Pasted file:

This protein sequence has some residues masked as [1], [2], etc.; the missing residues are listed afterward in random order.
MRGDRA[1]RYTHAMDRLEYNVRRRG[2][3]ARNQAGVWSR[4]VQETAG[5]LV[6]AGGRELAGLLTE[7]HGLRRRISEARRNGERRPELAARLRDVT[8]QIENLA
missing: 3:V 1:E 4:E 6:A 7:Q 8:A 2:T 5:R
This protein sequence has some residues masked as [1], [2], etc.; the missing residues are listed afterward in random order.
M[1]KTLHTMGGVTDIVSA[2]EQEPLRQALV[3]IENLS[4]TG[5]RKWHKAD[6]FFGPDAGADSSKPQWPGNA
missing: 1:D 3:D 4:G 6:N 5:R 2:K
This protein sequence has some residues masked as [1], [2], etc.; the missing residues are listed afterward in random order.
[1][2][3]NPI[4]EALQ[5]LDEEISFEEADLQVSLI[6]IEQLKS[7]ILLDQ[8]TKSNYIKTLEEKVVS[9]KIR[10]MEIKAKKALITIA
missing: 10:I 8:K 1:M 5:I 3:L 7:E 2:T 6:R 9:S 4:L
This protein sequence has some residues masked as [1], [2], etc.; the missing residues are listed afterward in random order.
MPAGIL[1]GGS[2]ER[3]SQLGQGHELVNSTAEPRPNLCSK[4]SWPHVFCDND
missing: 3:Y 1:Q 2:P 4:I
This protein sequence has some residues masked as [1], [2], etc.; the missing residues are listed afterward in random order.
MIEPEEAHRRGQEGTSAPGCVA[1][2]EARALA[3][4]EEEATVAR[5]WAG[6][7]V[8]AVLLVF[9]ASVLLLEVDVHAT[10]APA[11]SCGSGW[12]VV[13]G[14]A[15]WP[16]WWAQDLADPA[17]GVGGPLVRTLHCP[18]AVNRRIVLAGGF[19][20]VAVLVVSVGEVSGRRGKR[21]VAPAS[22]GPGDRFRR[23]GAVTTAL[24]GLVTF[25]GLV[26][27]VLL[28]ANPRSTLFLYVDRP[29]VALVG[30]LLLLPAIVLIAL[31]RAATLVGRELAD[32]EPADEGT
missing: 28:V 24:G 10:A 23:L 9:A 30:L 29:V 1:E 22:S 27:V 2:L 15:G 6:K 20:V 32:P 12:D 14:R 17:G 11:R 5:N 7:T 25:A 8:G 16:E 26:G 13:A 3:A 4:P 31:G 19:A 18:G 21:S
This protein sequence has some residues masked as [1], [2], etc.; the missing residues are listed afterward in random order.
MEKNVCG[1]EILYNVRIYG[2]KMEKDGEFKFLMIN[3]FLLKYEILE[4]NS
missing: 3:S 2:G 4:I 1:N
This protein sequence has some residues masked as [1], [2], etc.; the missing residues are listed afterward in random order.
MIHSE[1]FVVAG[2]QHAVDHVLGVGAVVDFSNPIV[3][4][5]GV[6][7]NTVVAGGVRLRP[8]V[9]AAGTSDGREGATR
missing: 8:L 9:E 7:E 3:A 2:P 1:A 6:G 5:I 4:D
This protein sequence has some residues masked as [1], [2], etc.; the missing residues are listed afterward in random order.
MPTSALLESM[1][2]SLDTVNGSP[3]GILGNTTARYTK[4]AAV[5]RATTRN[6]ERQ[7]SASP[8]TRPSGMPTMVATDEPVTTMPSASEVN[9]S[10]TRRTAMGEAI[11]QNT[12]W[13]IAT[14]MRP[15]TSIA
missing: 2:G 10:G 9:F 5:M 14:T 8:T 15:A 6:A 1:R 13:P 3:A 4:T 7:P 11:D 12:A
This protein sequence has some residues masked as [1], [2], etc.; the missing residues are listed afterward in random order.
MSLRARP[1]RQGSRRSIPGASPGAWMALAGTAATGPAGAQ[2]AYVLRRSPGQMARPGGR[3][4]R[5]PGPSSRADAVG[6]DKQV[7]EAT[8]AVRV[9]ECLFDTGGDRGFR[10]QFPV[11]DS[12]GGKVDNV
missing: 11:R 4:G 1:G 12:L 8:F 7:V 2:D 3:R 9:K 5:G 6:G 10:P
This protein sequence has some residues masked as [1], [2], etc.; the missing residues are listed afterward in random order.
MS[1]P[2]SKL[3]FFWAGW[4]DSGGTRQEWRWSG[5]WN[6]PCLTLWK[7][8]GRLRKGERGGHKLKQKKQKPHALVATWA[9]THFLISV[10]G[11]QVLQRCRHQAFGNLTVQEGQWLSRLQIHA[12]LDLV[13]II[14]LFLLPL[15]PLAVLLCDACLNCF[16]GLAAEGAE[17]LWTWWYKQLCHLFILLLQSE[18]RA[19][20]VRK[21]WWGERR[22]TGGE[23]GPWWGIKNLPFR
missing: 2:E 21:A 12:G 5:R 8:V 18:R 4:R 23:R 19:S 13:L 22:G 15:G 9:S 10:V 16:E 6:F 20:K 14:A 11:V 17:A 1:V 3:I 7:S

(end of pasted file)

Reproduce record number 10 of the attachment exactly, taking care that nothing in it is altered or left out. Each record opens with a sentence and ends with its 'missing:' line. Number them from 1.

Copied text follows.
This protein sequence has some residues masked as [1], [2], etc.; the missing residues are listed afterward in random order.
MS[1]P[2]SKL[3]FFWAGW[4]DSGGTRQEWRWSG[5]WN[6]PCLTLWK[7][8]GRLRKGERGGHKLKQKKQKPHALVATWA[9]THFLISV[10]G[11]QVLQRCRHQAFGNLTVQEGQWLSRLQIHA[12]LDLV[13]II[14]LFLLPL[15]PLAVLLCDACLNCF[16]GLAAEGAE[17]LWTWWYKQLCHLFILLLQSE[18]RA[19][20]VRK[21]WWGERR[22]TGGE[23]GPWWGIKNLPFR
missing: 2:E 21:A 12:G 5:R 8:V 18:R 4:R 23:R 19:S 13:L 22:G 15:G 9:S 10:V 16:E 6:F 20:K 14:A 11:V 17:A 1:V 3:I 7:S